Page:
Railroad Safety: Railroad Operators Still at Risk for Fatigue Related Accidents

A National Transportation Safety Board report found crew member fatigue played a major role in the recent collision of two railroad trains.  Railroad worker fatigue has become so much of an issue that in 2012 the Federal Railroad Administration introduced a fatigue management plan for railroad companies to implement.  However nearly a year later the FRA released an in-depth study into rail workers' sleep schedules.  It found of all railway workers, the trainmen and engineers, who actually drive the trains, are at highest risk for sleep deprivation.  It went on to say regulations on work hours may be not be strict enough to prevent fatigue-related railroad accidents.

As Virginia (VA) railroad injury attorneys we know that unlike machinery that can be ruthlessly exploited to optimize efficiency, human beings are not biologically designed to work around-the-clock, to shift sleep and work schedules, or to work irregular or extended hours. When railroads disregard the necessity of adequate rest and sound sleep, serious injuries, including death may result.  The single largest cause of human error in round-the-clock operations is employee fatigue.

Did you know that injured railroad workers such as brakeman/conductors, engineers, carmen, signalmen, machinists, maintenance-of-way-workers, are not entitled to traditional worker's compensation? Instead they are covered under the federal employer liability act (FELA).  The FELA is a federal statute that is used when an injured rail worker like a conductor, engineer, trackman, yardman, etc. gets hurt while on the job.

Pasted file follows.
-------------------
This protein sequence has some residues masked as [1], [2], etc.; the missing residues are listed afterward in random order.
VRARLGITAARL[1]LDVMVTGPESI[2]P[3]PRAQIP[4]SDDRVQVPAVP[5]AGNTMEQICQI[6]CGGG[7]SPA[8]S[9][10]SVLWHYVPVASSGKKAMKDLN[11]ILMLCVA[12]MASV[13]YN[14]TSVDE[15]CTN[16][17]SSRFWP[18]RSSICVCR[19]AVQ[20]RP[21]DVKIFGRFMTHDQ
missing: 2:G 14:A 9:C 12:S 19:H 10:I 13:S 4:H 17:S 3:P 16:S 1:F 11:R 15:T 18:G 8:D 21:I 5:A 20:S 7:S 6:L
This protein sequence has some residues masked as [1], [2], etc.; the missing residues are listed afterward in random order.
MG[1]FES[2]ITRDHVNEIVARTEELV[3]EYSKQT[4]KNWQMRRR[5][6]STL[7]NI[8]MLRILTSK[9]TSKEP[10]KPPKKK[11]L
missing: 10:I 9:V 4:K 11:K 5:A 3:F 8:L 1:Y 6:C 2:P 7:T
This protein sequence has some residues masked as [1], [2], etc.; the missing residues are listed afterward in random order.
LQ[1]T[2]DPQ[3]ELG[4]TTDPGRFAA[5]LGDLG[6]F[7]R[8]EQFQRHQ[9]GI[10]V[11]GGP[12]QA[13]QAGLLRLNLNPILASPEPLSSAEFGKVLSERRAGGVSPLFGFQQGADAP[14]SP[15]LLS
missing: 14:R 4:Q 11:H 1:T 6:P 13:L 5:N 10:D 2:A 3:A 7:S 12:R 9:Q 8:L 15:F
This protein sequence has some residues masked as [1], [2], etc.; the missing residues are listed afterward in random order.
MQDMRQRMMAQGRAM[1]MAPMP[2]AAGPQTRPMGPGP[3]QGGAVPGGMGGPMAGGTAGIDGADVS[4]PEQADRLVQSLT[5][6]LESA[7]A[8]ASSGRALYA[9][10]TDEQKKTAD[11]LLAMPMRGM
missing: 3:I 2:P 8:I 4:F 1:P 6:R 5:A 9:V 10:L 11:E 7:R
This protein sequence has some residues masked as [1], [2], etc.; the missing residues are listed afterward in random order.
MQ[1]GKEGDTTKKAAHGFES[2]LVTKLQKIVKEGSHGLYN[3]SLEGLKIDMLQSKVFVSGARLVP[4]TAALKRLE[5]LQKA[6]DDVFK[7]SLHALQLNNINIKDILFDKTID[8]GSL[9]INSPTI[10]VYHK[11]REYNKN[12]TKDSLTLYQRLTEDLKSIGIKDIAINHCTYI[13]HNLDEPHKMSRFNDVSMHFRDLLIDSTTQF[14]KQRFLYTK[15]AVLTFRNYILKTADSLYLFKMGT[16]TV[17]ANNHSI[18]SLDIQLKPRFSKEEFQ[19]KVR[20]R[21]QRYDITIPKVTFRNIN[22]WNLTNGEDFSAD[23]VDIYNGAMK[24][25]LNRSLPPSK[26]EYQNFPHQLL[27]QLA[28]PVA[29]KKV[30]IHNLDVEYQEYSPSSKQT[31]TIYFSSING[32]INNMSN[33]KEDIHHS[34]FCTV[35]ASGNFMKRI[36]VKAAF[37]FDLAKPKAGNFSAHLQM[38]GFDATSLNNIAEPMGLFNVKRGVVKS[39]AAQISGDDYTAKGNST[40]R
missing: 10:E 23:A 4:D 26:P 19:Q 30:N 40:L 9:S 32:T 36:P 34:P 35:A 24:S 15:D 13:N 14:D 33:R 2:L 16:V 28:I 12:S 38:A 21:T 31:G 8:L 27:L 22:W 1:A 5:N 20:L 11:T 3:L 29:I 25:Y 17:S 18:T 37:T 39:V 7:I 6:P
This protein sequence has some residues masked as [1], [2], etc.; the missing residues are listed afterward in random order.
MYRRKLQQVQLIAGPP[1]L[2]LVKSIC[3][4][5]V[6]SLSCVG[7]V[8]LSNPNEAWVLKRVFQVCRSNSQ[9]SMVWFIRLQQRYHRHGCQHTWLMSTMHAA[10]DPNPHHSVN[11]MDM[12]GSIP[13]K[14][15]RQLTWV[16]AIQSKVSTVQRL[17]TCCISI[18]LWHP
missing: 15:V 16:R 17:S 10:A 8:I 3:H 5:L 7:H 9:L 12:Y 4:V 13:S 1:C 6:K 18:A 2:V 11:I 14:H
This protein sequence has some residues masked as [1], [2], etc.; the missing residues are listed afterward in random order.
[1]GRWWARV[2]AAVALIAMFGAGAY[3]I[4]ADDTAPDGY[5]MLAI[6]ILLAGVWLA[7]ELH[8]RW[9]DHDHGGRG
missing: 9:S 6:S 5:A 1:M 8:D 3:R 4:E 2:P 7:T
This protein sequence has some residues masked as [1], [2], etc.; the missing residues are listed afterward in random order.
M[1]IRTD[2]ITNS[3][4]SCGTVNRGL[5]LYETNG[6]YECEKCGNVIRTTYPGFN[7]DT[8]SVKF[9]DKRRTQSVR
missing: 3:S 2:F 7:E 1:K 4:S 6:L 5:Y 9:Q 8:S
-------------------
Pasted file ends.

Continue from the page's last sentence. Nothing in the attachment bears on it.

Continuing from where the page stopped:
FELA is different than workers' compensation, workers' compensation is a no-fault system that allows recovery of only a specific percentage of lost wages and payment of medical bills. It does not allow for any lawsuit or jury trial against an employer. A worker can recover even if at fault entirely.  On the other hand, FELA is far better in some ways because it places no ceiling or cap on the amount of damages that may be recovered.

 {Click here to read our free guide “Dos & Don'ts When Injured at a Railroad: Your FELA Rights”}


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